Usually I try to keep this email humorous each week while trying also make a point – but not this week with all that is happening. Emotions have been on a roller coaster since early March, starting with fears about COVID-19 illness and death. We then hit the despair and worry about shutdowns, unemployment, and economic hardship.
There were some glimmers of hope with vaccine development and the start of the re-opening of the economy. Along the way, there were countless acts of kindness. This week, for me at least, it is back to despair as I, like many of you, watched with horror of police brutality resulting in the death of George Floyd, followed by the protests here in the U.S. and now globally.
We at Wolf Group Capital Advisors condemn racism and support the people’s right to protest. We hope and pray that demonstrations will continue to be peaceful and will lead to real and long overdue progress towards achieving social equality in our country.
We are in extraordinary times right now. I hope that we can all reflect on these events and remember who we are and who we strive to be, as individuals, and collectively, as a nation. I hope you and your families remain safe and healthy.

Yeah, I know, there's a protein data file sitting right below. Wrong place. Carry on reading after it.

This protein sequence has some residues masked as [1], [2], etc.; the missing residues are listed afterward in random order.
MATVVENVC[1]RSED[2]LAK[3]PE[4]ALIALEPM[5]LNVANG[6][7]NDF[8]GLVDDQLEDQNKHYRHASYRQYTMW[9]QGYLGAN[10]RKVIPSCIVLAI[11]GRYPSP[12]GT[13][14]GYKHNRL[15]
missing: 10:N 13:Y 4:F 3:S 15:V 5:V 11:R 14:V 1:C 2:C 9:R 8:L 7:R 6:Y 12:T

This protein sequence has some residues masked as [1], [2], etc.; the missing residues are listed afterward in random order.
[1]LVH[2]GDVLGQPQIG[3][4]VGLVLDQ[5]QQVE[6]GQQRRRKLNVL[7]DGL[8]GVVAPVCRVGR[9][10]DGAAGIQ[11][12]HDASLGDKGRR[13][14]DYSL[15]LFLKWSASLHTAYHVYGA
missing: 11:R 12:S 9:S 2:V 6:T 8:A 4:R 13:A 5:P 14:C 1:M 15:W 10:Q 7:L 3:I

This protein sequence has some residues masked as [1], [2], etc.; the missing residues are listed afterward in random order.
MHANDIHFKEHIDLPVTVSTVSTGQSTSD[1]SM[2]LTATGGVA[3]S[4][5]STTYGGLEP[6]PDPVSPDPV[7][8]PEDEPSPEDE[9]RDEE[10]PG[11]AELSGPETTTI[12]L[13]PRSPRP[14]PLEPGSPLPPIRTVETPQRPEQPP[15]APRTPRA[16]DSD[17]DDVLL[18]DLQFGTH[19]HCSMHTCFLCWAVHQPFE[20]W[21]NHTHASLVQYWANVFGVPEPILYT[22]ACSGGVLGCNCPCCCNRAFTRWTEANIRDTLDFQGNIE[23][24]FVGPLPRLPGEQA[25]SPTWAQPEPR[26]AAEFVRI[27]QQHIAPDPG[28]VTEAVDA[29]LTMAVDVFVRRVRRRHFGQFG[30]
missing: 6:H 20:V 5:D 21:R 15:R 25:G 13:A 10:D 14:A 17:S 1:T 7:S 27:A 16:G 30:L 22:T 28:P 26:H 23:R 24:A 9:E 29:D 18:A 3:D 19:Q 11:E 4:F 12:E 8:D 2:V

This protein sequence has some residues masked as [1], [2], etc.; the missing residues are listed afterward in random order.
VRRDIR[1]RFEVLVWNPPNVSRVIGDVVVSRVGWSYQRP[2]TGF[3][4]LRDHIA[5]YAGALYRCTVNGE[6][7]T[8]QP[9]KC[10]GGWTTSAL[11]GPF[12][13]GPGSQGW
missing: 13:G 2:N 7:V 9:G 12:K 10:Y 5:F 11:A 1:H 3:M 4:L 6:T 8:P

The lists below are some repeats from prior weeks that seem more topical this week.
- Just Mercy: A Story of Justice and Redemption by Bryan Stevenson is a compelling true story about the potential for mercy to redeem us, and a clarion call to fix our broken system of justice. The movie is excellent as well.
- Yellow House—by Sarah M. Broom is a story about a woman growing up in New Orleans with her 11 siblings and her decrepit yellow house that gets destroyed in Hurricane Katrina. It is the story of her family but also about New Orleans and being black in America.
- When They See Us—In 1989, a jogger was assaulted and raped in New York’s Central Park, and five young people were subsequently charged with the crime. The quintet labeled the Central Park Five, maintained its innocence, and spent years fighting the convictions, hoping to be exonerated. This limited series spans a quarter of a century, from when the teens are first questioned about the incident in the spring of 1989, going through their exoneration in 2002, and ultimately the settlement reached with the city of New York in 2014.
PODCASTSUnlocking Us with Brene Brown – Brene Brown has spent the past two decades studying courage, vulnerability, shame, and empathy and is the author of five #1 New York Times bestsellers: The Gifts of Imperfection, Daring Greatly, Rising Strong, Braving the Wilderness, and her latest book, Dare to Lead, which is the culmination of a seven-year study on courage and leadership.